Ask yourself: ten years from now, will you be driving an electric vehicle? Many people hope you will – but the electricity networks are not so sure.
The role of Electric Vehicles (EVs) in delivering a sustainable transport system is beset by controversy. To critics, the vehicles represent a poorly conceived plan to reduce emissions, while to supporters they are an essential component of a sustainable transport mix. It comes as no surprise then, that there is such a disparity between predictions of how readily drivers will rush to purchase the new breed of car: forecasts for new-car sales share ten years from now fluctuate wildly between 2 per cent for the most pessimistic and 10 per cent for the most optimistic.
A report from the influential Deloitte Consulting published last spring set the bar at 5 per cent, while global consulting company PRTM are slightly less optimistic at a point lower. Then you have manufacturers such as Nissan predicting in excess of 10 per cent sales.
Critics point to the fact that it has taken hybrids ten years to garner a miserly 3 per cent of new car sales: but even if EVs only captured 3 per cent of the market that would be a significant amount of cars. Sales figures for 2010 are predicted to top 80 million, and despite the global financial crisis this figure is expected to grow by around 4 per cent a year, fuelled primarily by the growing markets in China and India. That would set the sales for 2020 at 118 million, and a 3 per cent slice of that would be 3.45 millions cars, not sales to be sniffed at.
How will we use electric vehicles?
If the more optimistic predictions hold true then 10 per cent of sales would see 12 million new EVs on the road. 'The automotive industry is bedevilled by fundamental questions of how consumers will accept and use electric vehicles,' John Gartner, senior analyst at Pike Research, says. 'There is still uncertainty about the issues of price sensitivity, range anxiety and the importance of charging station networks, the length of time required to charge EVs, and other important matters. These questions can only be answered through real-world experience that is gained from commercial launches. 2011 is the year in which many of these answers will come into greater focus.'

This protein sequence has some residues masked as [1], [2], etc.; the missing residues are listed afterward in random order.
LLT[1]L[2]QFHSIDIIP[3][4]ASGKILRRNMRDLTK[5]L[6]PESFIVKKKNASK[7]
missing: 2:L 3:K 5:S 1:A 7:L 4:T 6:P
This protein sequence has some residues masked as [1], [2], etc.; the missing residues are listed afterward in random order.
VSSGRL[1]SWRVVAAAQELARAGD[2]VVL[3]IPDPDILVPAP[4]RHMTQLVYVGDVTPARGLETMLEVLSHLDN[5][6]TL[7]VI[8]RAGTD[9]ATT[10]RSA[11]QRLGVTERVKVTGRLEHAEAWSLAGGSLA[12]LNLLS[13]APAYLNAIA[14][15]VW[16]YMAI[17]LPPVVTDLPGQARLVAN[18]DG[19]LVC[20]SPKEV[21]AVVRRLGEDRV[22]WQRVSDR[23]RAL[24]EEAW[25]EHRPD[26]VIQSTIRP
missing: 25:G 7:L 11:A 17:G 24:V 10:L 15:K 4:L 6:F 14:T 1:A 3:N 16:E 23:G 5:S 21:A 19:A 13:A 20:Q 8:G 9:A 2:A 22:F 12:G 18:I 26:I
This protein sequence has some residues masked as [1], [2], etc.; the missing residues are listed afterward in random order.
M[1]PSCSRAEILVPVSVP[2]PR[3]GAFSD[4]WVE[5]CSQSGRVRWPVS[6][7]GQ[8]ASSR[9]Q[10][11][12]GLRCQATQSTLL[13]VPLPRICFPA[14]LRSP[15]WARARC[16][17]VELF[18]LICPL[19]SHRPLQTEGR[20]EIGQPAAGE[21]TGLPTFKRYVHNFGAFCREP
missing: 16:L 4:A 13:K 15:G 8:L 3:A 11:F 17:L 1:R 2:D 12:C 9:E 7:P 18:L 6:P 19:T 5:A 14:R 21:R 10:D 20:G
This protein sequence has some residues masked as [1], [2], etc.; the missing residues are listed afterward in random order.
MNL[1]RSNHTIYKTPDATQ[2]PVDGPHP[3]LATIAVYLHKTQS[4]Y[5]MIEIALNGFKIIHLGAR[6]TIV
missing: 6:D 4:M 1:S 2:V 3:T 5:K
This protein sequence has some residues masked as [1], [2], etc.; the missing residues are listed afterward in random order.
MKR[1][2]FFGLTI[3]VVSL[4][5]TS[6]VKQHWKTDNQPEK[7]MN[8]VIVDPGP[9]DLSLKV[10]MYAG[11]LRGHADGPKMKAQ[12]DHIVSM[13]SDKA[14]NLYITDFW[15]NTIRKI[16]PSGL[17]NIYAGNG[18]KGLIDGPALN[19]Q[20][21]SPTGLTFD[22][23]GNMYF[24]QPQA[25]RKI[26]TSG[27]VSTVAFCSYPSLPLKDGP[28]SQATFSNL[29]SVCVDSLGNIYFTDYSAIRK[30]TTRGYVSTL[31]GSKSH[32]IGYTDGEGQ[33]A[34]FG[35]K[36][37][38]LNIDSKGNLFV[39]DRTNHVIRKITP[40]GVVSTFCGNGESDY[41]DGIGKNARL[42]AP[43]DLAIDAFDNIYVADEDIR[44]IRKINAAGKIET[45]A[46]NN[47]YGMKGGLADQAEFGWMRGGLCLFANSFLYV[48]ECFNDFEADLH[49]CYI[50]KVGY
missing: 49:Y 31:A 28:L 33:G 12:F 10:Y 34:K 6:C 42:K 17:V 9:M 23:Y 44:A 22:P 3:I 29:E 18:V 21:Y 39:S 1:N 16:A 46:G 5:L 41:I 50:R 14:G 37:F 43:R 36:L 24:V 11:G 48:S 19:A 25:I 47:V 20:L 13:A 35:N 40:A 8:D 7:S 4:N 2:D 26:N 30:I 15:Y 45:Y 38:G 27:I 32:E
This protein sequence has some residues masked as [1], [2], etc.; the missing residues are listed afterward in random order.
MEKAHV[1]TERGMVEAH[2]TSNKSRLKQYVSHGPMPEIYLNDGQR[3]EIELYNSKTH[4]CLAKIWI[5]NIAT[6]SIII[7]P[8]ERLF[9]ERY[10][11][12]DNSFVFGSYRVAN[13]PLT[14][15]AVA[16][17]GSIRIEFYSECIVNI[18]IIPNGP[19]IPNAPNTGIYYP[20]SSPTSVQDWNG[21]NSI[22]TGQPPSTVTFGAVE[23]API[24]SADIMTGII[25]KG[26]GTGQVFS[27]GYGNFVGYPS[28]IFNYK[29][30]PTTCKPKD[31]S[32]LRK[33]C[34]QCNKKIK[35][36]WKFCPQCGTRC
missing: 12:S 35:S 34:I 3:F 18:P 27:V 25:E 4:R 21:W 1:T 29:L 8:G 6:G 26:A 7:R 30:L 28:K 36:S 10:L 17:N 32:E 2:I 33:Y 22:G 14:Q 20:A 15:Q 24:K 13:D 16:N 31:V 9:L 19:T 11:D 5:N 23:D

'In the UK the plug-in car grant and company car tax incentives will facilitate a move towards ultra-low carbon transport in many commercial fleets,' Ian McDonald, technical director of future transport systems, member of the IET transport policy group and chair of the IET EV Infrastructure technical group, explains. 'With most of the major automotive manufacturers poised to introduce EVs and E-REVs [Extended Range Electric Vehicles] over the next two years, it is reasonable to expect a second surge in uptake in around three years when previously-used fleet vehicles exit their commercial lease period and are in reach of the private market.'
This will potentially coincide with a self-sustaining market where government incentives are no longer offered (or indeed required) as oil prices reach a tipping point and electric and plug-in vehicles are considered as viable financial alternatives to conventional engine vehicles. 'Market penetration will ultimately be dependent on the availability of a range of vehicle types offering different options to different customers,' McDonald adds.
Grid under pressure
The launch this year of serious models from major manufacturers is likely to see an initial surge of EVs, especially in key urban areas and regions such as California, where legislation is making them an attractive option. According to official state estimates there will be in excess of 5,000 EVs and plug-in hybrids sold in California alone next year. This rapid growth is viewed as both an opportunity and a challenge by many utilities.